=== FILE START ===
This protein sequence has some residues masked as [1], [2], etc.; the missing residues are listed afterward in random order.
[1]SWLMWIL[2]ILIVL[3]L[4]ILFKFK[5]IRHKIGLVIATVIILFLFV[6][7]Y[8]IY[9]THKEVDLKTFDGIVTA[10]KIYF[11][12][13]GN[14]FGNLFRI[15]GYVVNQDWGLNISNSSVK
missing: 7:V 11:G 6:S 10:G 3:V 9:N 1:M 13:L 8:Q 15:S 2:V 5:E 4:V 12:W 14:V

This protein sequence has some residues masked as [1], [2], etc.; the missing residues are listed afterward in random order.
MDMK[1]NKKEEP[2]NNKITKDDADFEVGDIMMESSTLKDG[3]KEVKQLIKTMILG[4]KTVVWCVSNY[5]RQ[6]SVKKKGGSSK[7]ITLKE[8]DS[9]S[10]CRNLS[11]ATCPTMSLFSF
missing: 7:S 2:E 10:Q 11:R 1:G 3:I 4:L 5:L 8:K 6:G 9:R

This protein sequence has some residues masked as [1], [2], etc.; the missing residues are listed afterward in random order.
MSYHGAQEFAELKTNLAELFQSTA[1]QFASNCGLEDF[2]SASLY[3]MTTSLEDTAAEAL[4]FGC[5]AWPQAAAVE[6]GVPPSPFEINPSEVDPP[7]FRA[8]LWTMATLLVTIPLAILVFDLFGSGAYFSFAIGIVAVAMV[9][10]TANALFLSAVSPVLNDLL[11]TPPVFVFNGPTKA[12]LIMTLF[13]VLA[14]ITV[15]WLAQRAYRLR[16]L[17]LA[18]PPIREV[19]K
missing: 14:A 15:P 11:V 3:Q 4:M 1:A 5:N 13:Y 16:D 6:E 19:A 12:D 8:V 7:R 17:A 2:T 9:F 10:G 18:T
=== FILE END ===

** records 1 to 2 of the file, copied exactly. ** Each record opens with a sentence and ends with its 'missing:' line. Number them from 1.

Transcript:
This protein sequence has some residues masked as [1], [2], etc.; the missing residues are listed afterward in random order.
[1]SWLMWIL[2]ILIVL[3]L[4]ILFKFK[5]IRHKIGLVIATVIILFLFV[6][7]Y[8]IY[9]THKEVDLKTFDGIVTA[10]KIYF[11][12][13]GN[14]FGNLFRI[15]GYVVNQDWGLNISNSSVK
missing: 7:V 11:G 6:S 10:G 3:V 9:N 1:M 13:L 8:Q 15:S 2:V 5:E 4:V 12:W 14:V

This protein sequence has some residues masked as [1], [2], etc.; the missing residues are listed afterward in random order.
MDMK[1]NKKEEP[2]NNKITKDDADFEVGDIMMESSTLKDG[3]KEVKQLIKTMILG[4]KTVVWCVSNY[5]RQ[6]SVKKKGGSSK[7]ITLKE[8]DS[9]S[10]CRNLS[11]ATCPTMSLFSF
missing: 7:S 2:E 10:Q 11:R 1:G 3:I 4:L 5:L 8:K 6:G 9:R